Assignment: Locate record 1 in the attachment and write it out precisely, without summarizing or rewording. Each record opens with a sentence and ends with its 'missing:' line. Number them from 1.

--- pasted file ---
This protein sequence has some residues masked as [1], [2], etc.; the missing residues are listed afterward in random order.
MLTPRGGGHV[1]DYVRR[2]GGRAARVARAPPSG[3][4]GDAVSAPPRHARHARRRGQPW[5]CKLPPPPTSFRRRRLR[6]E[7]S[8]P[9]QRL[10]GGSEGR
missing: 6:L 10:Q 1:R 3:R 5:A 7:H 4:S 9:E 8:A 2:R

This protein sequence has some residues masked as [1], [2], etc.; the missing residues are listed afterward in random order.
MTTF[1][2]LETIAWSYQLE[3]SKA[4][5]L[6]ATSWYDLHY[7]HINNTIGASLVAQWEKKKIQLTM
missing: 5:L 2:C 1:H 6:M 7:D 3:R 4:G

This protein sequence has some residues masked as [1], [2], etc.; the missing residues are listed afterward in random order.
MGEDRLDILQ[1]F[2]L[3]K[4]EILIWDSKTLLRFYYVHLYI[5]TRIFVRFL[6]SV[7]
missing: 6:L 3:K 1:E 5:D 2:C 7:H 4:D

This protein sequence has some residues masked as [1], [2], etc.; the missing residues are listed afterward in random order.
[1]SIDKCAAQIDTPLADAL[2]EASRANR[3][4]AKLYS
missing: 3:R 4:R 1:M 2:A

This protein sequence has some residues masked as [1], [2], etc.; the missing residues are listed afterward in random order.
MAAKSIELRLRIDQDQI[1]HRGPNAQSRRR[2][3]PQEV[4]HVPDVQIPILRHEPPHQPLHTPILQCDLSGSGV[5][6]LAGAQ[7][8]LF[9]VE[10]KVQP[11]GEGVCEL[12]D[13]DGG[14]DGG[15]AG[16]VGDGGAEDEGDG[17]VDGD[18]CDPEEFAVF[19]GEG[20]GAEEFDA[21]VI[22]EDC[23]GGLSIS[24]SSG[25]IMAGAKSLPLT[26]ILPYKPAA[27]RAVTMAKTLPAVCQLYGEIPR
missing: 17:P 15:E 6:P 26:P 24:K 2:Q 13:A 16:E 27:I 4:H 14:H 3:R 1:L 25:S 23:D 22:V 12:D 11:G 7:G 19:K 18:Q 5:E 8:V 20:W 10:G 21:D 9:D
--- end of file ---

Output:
This protein sequence has some residues masked as [1], [2], etc.; the missing residues are listed afterward in random order.
MLTPRGGGHV[1]DYVRR[2]GGRAARVARAPPSG[3][4]GDAVSAPPRHARHARRRGQPW[5]CKLPPPPTSFRRRRLR[6]E[7]S[8]P[9]QRL[10]GGSEGR
missing: 6:L 10:Q 1:R 3:R 5:A 7:H 4:S 9:E 8:A 2:R